May 8, 2012, by Brigitte Nerlich

Exploring the language of impact

I recently collected a few indicative phrases around ‘impact’, one of the pillars of the Research Excellence Framework. In one email a colleague asked me “Can we call that impact?” (400 hits on facebook linked to a TV interview linked to a still speculative health improvement measure). A tweet announced: “That’s what I call impact”, after a blog had been quoted in a ministerial speech. I then read this sentence in an article on podcasts: “And how many clicks it will take for a podcast to count as impact.” Another tweeter reported that she had impact but it was not countable because she could not be entered into the REF. And yet another person told me they had achieved impact but as it was not linked to published research it didn’t count. A professor of philosophy wrote in The Guardian that he probably had had impact but as there was no audit trail that impact probably didn’t count either. Such statements, questions and cries of despair (across all disciplines) are swirling all around us in ever denser formations (reminding me a bit of Goya’s lithograph Sleep of Reason). Unfortunately, there is only rather bewildering advice out there on how to deal with the vicissitudes of impact.

Impact and the REF

The standard answer provided by the REF itself is the following:

“Impact includes, but is not limited to, an effect on, change or benefit to:

  • The activity, attitude, awareness, behaviour, capacity, opportunity, performance, policy, practice, process or understanding
  • Of an audience, beneficiary, community, constituency, organisation or individuals
  • In any geographic location whether locally, regionally, nationally or internationally”

Change of (benefit to) understanding is really our metier in academia, whether we are working in the ‘sciences’ or ‘humanities’, whether we do ‘research’ or ‘scholarship’ (we are all in this enterprise together, despite such divisive distinctions). However, when one reads on one finds that “advancement of knowledge” is excluded from ‘impact’. And, in a way, this makes sense, as what is being monitored is how the advancement of knowledge impacts on say policy, or, indeed, on changes in understanding. But all this adds to the confusion. Things get even more difficult when it comes to locating and tracing impact to the point where it ‘hits’ the ‘real world’, whatever that may be.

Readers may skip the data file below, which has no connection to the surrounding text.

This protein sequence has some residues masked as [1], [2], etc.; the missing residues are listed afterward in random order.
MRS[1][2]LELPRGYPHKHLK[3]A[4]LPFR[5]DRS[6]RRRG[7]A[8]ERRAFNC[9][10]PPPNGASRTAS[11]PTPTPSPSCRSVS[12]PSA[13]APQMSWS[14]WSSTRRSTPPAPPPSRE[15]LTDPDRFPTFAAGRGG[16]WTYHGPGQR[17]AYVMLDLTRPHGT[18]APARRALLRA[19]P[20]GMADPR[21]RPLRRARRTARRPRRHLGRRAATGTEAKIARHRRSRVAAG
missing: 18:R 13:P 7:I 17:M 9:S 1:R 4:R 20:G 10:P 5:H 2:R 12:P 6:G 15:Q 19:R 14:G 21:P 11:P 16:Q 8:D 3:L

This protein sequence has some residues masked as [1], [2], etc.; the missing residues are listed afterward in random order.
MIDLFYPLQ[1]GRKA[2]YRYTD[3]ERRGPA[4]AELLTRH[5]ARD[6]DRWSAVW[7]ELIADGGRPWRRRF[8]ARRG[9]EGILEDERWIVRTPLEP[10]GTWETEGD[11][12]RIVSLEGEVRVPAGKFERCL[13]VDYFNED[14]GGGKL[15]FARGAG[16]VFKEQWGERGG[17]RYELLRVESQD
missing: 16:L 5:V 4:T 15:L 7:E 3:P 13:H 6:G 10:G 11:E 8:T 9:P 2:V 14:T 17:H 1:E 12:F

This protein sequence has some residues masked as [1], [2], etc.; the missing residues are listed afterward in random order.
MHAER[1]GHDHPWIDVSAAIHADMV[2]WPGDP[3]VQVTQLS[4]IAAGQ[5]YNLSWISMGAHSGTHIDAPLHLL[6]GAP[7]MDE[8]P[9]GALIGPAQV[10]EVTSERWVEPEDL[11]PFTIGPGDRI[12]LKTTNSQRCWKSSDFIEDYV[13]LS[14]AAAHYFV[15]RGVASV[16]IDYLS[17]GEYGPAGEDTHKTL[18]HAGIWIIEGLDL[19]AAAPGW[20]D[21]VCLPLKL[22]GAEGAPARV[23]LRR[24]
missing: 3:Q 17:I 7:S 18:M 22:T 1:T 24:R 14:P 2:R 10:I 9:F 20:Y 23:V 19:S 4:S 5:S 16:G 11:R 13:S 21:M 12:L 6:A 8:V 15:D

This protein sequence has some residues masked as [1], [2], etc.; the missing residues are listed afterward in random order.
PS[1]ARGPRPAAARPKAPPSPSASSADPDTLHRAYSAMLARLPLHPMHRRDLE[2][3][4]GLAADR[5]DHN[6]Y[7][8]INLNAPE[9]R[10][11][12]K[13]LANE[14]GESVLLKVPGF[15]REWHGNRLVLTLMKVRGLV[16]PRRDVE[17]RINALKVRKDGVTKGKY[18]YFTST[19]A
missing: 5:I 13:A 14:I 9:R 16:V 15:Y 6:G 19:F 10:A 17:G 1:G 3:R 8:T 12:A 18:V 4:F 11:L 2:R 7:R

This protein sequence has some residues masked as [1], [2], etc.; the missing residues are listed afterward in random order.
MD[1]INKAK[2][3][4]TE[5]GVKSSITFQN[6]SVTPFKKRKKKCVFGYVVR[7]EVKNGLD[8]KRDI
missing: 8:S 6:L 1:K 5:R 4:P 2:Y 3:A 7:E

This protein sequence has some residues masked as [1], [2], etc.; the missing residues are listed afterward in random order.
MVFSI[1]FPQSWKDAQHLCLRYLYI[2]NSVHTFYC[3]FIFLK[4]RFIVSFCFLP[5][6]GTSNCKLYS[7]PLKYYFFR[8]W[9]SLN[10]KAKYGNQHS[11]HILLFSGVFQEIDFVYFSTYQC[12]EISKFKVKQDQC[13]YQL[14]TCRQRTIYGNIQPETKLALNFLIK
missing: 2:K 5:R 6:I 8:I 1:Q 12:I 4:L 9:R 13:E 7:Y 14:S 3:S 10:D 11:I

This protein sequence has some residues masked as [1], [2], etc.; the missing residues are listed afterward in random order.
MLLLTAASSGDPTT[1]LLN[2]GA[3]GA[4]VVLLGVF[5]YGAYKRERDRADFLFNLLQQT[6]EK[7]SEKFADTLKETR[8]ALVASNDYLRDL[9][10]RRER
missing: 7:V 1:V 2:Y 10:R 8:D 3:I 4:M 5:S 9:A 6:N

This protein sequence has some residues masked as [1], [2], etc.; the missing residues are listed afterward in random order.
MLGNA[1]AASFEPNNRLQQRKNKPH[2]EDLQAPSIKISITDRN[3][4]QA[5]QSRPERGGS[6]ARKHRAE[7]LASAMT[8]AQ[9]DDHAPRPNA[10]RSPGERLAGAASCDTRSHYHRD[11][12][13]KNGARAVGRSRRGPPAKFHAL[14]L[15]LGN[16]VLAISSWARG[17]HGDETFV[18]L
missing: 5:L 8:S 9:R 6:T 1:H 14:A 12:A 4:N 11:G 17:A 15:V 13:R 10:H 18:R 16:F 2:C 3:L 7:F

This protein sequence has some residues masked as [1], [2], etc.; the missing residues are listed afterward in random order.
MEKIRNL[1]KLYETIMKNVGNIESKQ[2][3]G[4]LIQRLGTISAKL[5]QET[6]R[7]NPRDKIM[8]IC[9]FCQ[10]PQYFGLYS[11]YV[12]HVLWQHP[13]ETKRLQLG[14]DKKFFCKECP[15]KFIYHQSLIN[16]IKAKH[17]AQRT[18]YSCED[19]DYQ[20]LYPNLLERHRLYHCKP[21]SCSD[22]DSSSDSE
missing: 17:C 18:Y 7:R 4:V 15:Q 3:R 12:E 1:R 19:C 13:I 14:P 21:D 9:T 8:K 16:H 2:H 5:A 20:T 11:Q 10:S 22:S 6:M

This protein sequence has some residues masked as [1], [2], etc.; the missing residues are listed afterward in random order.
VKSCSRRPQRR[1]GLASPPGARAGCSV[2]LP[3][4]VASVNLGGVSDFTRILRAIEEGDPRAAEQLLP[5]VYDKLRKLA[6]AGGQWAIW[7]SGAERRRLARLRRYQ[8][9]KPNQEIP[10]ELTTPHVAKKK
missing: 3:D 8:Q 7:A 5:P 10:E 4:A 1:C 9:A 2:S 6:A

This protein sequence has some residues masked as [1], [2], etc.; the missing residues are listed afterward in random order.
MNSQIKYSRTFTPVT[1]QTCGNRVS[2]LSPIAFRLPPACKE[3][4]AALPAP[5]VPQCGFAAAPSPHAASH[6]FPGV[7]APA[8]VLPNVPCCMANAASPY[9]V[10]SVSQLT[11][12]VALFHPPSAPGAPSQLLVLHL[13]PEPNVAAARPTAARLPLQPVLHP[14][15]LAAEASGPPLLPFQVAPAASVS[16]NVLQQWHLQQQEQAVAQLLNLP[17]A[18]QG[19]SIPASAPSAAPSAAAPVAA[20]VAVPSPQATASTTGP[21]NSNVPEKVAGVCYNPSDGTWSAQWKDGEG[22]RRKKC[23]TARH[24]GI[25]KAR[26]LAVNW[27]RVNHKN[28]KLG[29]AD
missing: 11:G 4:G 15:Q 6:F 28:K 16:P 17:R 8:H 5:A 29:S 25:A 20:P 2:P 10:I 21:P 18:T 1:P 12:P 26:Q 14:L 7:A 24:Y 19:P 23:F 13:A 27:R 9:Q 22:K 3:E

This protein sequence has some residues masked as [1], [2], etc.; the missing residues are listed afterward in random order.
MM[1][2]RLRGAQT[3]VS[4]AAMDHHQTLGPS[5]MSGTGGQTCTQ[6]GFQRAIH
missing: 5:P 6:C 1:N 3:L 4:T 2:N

Despite the semantic ambiguities and slipperiness of the term ‘impact’, a new language has evolved around this word that will probably at some point be recorded by the OED. We find talk about the ‘impact agenda’, ‘impact case studies’, ‘impact statements’; there is an ‘impact portal’; even an ‘impact enhancement officer’; and there have of course been ‘impact pilot exercises’.  There are also ‘pathways to impact’ and there is talk of ‘excellence with impact’…. All this should, of course, not be confused with ‘impact factors’ of journals. One can see that a whole linguistic network is being spun around us in which we get more and more entangled.

Semantic pathways to impact and beyond

I don’t think I can show anybody a way out of this entanglement, but might be able to give you an idea about where the thread began and how one could spin it differently, perhaps. Etymologically ‘impact’ is a very young noun, mostly employed in scientific discourse in the sense of ‘collision’. It was first used, according to the Oxford English Dictionary, in 1781. “Bp. R. Watson Chem. Ess. (1784) I. 165 (note), The same rule, by which common velocity of hard or non-elastic bodies after their impact‥is calculated.”

Samuel Taylor Coleridge apparently used it first in a figurative sense in 1817, meaning ‘forceful impression’. And in 1952 Bertrand Russell spoke of ‘The Impact of Science on Society’. In the first chapter of this book Russell writes about the ‘effects’ of science on society and says they are of various different kinds. “There are direct intellectual effects: the dispelling of many traditional beliefs, and the adoption of others suggested by the success of the scientific method. Then there are effects on technique in industry and war. Then, chiefly as a consequence of new techniques, there are profound changes in social organization which are gradually bringing about corresponding political changes.”

It seems that the modern impact agenda focuses mostly on the latter ‘effects’ rather than on the former. Is this the right direction to take or should one go back to a broader definition of impact as proposed by Russell and implicit in the issue of ‘changing understanding’? But then again how do we ‘audit’ this? And should we even try? Is that what work at a university has come to?

The elusive impact particle

But let us go back to Coleridge’s sense of impact as ‘forceful impression’. What the impact agenda seems to be about is tracing ‘forceful impressions’ left by academic work on the ‘real world’. This still reeks a bit of impact in the sense of collision rather than, say, interaction, dialogue or exchange. We trace our impacts between the academic and the real world, just like a particle collider traces impacts between particles. And, I have to confess, my own search for impact leaves me thinking that it is as elusive as the Higgs Boson.

Image credit: Higgs boson simulation, Cern (Mette Høst)

Mette will exhibit some of her paintings at an ESF Visualisation conference I am organising in September.

PS – Nathan Oxley has published a nice blog post on impact, worth reading!  (added 8 November 2013)


Posted in ImpactLanguage